Plane that dropped the atomic bomb on Nagasaki

F-16 fighter

John: Mary and I, along with our little buddies Clark and Lewis, are full of aviation facts and tired feet. We take off for our hotel.

Later, we find a McCormick and Schmick’s for dinner and have a wonderful meal. Yum, scallops.

Mary: Double yum, scallops!

John: We’ve enjoyed our stay in Dayton. Tomorrow, we start our journey to DC and Maryland Eastern Shore!

Mary: I am so looking forward to seeing my sister, Peggy, and her husband, Ted. Big birthday celebration for Peg next week! And thanks again to John for writing most of the blog tonight. Going out to dinner, watching SYTYCD, and writing the Adventures of Clark and Lewis left me scant time tonight to get everything done.

August 3, 2011 Springfield, IL to Dayton, OH and Dayton 1st day

John: We’re here in Dayton, OH. Nothing to report from yesterday. We leave Springfield, detour through the heart of Indianapolis to avoid massive construction on the beltway (but see the gigantic Speedway along the route), feel sorry for the drivers stuck in the massive westbound traffic jam just east of the city, lunch at a Subway, and barely avoid another jam on I-75 east of Dayton. We get to the Residence Inn in Beavercreek and, surprise, surprise, do our laundry. We cook dinner in the room and just relax after a long driving day.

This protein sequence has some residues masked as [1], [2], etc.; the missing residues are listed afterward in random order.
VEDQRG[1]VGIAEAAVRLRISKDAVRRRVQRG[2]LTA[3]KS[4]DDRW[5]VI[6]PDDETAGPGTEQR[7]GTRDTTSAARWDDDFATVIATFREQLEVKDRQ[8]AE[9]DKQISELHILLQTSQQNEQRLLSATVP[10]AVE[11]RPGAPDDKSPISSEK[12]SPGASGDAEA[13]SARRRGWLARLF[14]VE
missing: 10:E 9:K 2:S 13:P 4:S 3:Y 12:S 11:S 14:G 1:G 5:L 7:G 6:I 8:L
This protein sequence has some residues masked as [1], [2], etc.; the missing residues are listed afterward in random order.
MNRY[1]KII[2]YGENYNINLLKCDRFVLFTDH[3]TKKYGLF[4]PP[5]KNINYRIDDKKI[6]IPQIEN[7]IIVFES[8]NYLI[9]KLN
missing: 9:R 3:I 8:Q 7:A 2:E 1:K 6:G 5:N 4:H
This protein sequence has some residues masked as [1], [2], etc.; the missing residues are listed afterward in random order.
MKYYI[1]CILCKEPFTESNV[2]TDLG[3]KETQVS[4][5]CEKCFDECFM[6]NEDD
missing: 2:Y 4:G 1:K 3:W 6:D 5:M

Mary: Only excitement from yesterday is that Clark and Lewis are annoyed to get another vegetarian sandwich. Where’s the bugs?!

Disgruntled Clark and Lewis

John: Today we plan to play tennis in the early AM. We locate tennis courts just up the road. Unfortunately, it rained last night and the courts are not playable. But we have learned their location! We resolve to play tomorrow instead.

Mary: If I’m getting up again at 6 AM (5 AM Central time), it better not be raining again tomorrow.